LAPAROSCOPY: Some surgeries, such as laparoscopy, often can be done as an outpatient procedure. Some conditions outside the uterus can be treated by laparoscopy using laser or cautery. It often can be done at the same time that the diagnosis is made. With the widespread use of laparoscopy, many procedures have been proposed for helping chronic pelvic pain including cutting (lysis) adhesions, removing endometrial lining outside the uterus either through laser or electric current (ablation or fulguration), destruction of the uterosacral nerve ablation (burning the ligaments that attach the uterus to the sacrum, which is a part of the pelvic bone), and pelvic pain mapping.

    Traditionally laparoscopy has been thought of as the gold standard for evaluation and treatment of chronic pelvic pain with the improvement rates reported as high as 65 to 84 percent. There has been success in the treatment of chronic pelvic pain associated with endometriosis in the short term with laparoscopy, with symptom relief gained by 62.5 percent of the patients and those who have laser treatment of their endometriosis showing a 70 percent improvement of pain. Of these patients undergoing ablative (destruction of abnormal areas) procedures, 44 percent will recur after one year.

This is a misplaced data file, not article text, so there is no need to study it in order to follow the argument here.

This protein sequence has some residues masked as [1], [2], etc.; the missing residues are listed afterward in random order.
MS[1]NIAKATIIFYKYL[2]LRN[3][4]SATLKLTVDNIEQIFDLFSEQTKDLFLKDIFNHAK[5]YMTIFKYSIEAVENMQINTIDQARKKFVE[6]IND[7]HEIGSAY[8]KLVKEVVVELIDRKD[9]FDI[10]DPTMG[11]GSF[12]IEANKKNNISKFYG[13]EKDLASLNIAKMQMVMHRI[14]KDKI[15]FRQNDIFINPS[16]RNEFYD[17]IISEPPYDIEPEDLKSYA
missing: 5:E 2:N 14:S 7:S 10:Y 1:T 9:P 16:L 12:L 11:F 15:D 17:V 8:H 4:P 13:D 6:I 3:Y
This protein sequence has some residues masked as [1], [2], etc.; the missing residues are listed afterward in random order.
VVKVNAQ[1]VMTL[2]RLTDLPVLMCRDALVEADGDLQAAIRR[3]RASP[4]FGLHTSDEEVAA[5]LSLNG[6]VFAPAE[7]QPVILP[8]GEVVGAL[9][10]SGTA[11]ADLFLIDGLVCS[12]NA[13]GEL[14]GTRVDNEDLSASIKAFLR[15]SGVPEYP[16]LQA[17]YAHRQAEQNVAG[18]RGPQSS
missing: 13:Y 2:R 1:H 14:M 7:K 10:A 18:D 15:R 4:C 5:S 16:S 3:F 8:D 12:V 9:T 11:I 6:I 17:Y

HYSTEROSCOPY: Some conditions inside the uterus can be treated with a hysteroscope (a thin telescope with a light). The hysteroscope is inserted through the cervix and into the uterus. Small growths may then be seen and removed.

    NEUROBLATIVE PROCEDURES: Multiple neuroablative procedures (destroying nerves) have been used to treat chronic pelvic pain, including laparoscopic uterosacral nerve ablation and presacral neurectomy, with improvement rates as high as 75 to 95 percent when compared with diagnostic laparoscopy alone within the first year. Long-term data are not as promising with success rates seen as low as 39.5 percent four years after the procedure and even lower success rates in patients with moderate to severe endometriosis.